The Magic August 15 Date Is Here
By Jim Skorulski, senior agronomist, Northeast RegionAugust 15, 2012
The magic August 15th date for Northeast golf courses is here, at least on paper. The days are shorter and that is a plus. It still feels pretty darn warm and humid though. It has been a long year. While it has not been as hard as some, it has been relentless. August aeration dates are fast approaching for some. It is important to use caution with this practice, especially if your annual bluegrass greens are weak. The stress from the aeration process combined with warm, dry conditions may be too much for the shallow-rooted turf to tolerate. Overseeding damaged areas should be done with care as well, particularly if the golf course remains busy. It might be best to begin some less invasive dimple or spike seeding and wait with the more aggressive tactics for a week or two longer when weather conditions are more likely to be favorable and the tee sheets open up.
The long and hot summer has brought with it more crabgrass and nutsedge than I have seen in some time. Crabgrass is having its way in non-treated rough areas and is now even making a strong presence where early spring applications of preemergent herbicides were used. Early applications of dithopyr or pendimethalin are just not holding up with the extended period of heat we have experienced. Even split half-rate applications made on traditional early spring dates are showing break through at some golf courses. The second half-rate application applied in late May or June was just not enough to hold the crabgrass back. Prodiamine, with its longer residual, seems to be holding up slightly better. The lesson learned this season is to try wait as long as possible before applying the preemergent materials. Sprayable formulations of dithopyr provide post emergent activity against young crabgrass plants so the application can be made later. Fortunately, herbicides like Acclaim Extra® and Drive® do offer opportunities to treat the crabgrass. Drive® applications are underway at many golf courses in hopes of controlling the weed before it drops its seed.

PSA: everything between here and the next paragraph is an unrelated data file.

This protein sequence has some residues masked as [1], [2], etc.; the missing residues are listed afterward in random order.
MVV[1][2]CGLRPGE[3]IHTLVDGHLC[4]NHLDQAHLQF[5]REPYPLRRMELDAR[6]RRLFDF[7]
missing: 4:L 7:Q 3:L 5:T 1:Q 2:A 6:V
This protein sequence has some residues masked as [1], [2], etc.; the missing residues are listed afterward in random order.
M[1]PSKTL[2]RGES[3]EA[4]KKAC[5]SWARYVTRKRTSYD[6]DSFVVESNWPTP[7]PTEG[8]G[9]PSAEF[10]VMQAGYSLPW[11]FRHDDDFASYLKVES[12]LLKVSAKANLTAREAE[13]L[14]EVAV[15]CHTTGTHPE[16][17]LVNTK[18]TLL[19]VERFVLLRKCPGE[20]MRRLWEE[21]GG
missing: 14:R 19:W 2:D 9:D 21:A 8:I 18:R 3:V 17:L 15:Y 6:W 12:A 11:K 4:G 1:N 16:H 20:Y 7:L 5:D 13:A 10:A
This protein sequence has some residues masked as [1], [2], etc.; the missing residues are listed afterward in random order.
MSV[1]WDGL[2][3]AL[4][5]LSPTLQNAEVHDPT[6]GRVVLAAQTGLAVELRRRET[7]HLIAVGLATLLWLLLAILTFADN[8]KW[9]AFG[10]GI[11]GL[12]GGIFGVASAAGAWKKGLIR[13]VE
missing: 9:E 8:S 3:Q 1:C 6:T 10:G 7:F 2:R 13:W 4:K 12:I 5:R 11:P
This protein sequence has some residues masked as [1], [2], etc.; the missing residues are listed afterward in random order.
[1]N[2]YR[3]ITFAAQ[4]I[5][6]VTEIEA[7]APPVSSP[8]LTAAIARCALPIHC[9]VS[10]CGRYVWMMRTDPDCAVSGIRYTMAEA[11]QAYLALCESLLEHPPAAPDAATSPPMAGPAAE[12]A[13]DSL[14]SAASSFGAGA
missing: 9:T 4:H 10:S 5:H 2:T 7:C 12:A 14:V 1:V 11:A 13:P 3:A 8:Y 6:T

The advent of the TDR moisture meters is one of those occurrences that have a profound impact on golf course management. The benefits of that tool are most apparent in a season such as this. If you do not yet have one you are missing out on a tool that will improve your water management capabilities and make you a better turf manger. The sensors offer a quick and accurate measurement that can be used to guide water applications or monitor moisture retention. I have heard experienced superintendents more than once this year say that they have changed their minds about this tool. Although it is certainly possible to evaluate soil moisture with the traditional method of probing the soil the manual process is slower, more difficult and not nearly as precise. Make a TDR meter a must buy for 2013.
We are close to turning the corner with the summer weather, or so we hope. The annual bluegrass has performed pretty well for the most part, but it is “tired.” Superintendents and staffs are tired too. This is not time to shoot yourself in the foot with a hasty decision you may regret long into fall. Hold it together. Football season is just about here. The pumpkins are ripening at Sully’s vegetable stand which a sure sign that we have just about made it.
Northeast Region Green Section - Dave Oatis, director email@example.com; Adam Moeller, agronomist firstname.lastname@example.org:Jim Skorulski, senior agronomist email@example.com.